In the meantime, I started work, visiting Melody Maker’s offices on Meymott Street to Xerox their Bowie files, which included stuff written by me, then talking to a few people who might help in my research. I cheated a bit by including, almost verbatim, two longish MM pieces of mine, one the show review of the Diamond Dogs Revue from Toronto in 1974, the other my long interview with David, undertaken in Detroit in 1976. I typed it all up on the same Olivetti typewriter that I had brought back from the States, the one I took there in 1973. I must have written a million words on that little portable.
Jenny owned a car, a red Honda Civic, well used, and decided to swop it for a green VW Sirocco, quite sporty, and we installed a powerful Pioneer stereo system to play cassettes wherever we went. We drove to Skipton together, to see my dad, and Bournemouth, where Jenny was raised, and stayed with her mum. We settled into a routine at Nasmyth Street. She usually got up first to shower and fix her make-up and I’d drive her to work in the VW, then drive back and do some writing or whatever. The traffic wasn’t too bad in those days, and I soon learnt to navigate the backstreets of Bayswater and Mayfair, there and back within an hour. Most days I’d go and collect her after work too.
I was in bed in the flat on the morning of December 9 when Jenny shook me awake. “You won’t believe this but John Lennon’s been shot,” she said. At first, I didn’t believe her, but when I heard the radio it sunk in. I was numb. I threw on a few clothes and went out and bought some newspapers. I drove Jenny to work and when I got home I just sat there listening to the radio. At lunchtime I went to the Anglesea Arms pub across the road for a sandwich and sat on my own. Two men at the bar were discussing John’s death and I felt like telling them that I knew him once. Then I didn’t because I figured they wouldn’t believe me.
A day or two later a reporter from the Sunday Mirror rang and asked me to help with their coverage of John’s murder. I guess they’d found my name by reading my interviews with him in Melody Maker. One of their reporters took me to lunch in Covent Garden and it soon became clear to me that he was keen to dredge up something controversial. I didn’t much like him and decided to ask for what I thought was an outrageous sum for my services, £5,000. To my astonishment he agreed. I should have asked for more.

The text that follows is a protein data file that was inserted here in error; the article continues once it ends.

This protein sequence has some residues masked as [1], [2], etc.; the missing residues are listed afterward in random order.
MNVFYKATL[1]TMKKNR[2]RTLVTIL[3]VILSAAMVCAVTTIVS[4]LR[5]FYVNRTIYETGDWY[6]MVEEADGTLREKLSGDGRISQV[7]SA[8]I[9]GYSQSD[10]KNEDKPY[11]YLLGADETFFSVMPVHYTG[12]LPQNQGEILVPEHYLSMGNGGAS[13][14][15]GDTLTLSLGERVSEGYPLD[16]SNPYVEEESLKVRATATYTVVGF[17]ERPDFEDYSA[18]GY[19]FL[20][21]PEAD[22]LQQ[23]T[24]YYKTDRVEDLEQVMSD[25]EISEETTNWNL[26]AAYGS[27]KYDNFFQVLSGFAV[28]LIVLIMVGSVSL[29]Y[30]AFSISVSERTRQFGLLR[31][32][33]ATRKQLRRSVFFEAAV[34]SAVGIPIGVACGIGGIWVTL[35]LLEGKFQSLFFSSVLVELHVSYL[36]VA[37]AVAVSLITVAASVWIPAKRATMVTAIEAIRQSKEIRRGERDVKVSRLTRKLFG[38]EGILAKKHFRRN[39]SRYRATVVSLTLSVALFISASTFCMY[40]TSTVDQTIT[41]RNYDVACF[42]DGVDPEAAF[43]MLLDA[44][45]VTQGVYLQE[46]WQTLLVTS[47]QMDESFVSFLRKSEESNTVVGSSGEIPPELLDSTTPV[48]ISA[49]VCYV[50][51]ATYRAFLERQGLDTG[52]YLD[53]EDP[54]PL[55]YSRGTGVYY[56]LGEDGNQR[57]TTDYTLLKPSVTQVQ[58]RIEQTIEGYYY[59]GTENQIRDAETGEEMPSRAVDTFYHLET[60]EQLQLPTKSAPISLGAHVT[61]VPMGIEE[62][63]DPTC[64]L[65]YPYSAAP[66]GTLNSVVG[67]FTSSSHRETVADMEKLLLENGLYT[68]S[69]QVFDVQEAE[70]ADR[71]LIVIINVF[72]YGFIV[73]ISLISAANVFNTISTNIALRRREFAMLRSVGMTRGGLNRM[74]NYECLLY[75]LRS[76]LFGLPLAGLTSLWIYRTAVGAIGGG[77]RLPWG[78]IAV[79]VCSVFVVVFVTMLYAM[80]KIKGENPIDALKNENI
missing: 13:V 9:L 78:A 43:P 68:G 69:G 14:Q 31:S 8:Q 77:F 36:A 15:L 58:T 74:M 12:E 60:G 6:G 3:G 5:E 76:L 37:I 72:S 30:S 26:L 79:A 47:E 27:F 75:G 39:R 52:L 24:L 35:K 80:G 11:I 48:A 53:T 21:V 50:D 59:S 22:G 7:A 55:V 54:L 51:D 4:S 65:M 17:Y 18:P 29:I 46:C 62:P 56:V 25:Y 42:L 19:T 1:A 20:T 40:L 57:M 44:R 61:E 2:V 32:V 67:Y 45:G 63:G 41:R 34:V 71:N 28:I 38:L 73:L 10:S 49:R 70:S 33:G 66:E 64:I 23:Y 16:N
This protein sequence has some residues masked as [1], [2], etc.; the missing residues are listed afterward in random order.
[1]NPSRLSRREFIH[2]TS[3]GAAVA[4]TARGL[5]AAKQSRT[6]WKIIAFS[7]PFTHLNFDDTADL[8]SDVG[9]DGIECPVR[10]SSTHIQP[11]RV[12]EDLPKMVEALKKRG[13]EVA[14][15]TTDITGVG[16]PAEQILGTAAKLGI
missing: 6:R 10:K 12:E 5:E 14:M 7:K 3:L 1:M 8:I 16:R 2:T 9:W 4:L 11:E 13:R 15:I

Unlike almost everyone else who’d followed John’s life, the man from the Sunday Mirror didn’t seem to know that John and Yoko had separated briefly in 1973, reuniting the following year. He thought it was a scoop. I told him it was old news but he took no notice. Similarly, he seemed surprised when I told them that there were times when John and Paul disagreed, especially as The Beatles were collapsing, and he stressed this in his coverage too. I told him nothing he couldn’t have found in the Mirror’s own clippings file if only he’d bothered to look but he seemed to think that because I’d met John a few times I was a veritable oracle in all matters Lennon. I like to think that John would have found it wryly amusing. I certainly did. Still, I felt a bit guilty when the cheque for £5,000 arrived so I gave some of it to a charity that Yoko was promoting.
The publishers of my Bowie book, titled David Bowie Profile, had a co-publishing deal with a London-based book publisher called Proteus whose offices were in Praed Street near Paddington Station, so I made an appointment with the MD there, a guy called Michael Brecher, to try and find out a bit more about Savoy and why they hadn’t paid me.
He wasn’t able to tell me much and I got the impression that he wasn’t too surprised that Savoy hadn’t come through with the money. Still, I wanted to check out this Proteus company for myself and, just maybe, offer my services in some editorial capacity. The upshot was that they commissioned me to write a book called The A-Z of Rock Guitarists, the first of four books I would write for Proteus over the next two years.
More advantageously in the long term, the Bowie book also brought me to the attention of Miles, who called and asked me to update a book Omnibus had published called The David Bowie Black Book. So it was that I got to know Miles, meeting him in the Newman Arms, where one evening in early 1981 he asked me if I’d like to write a book on The Who.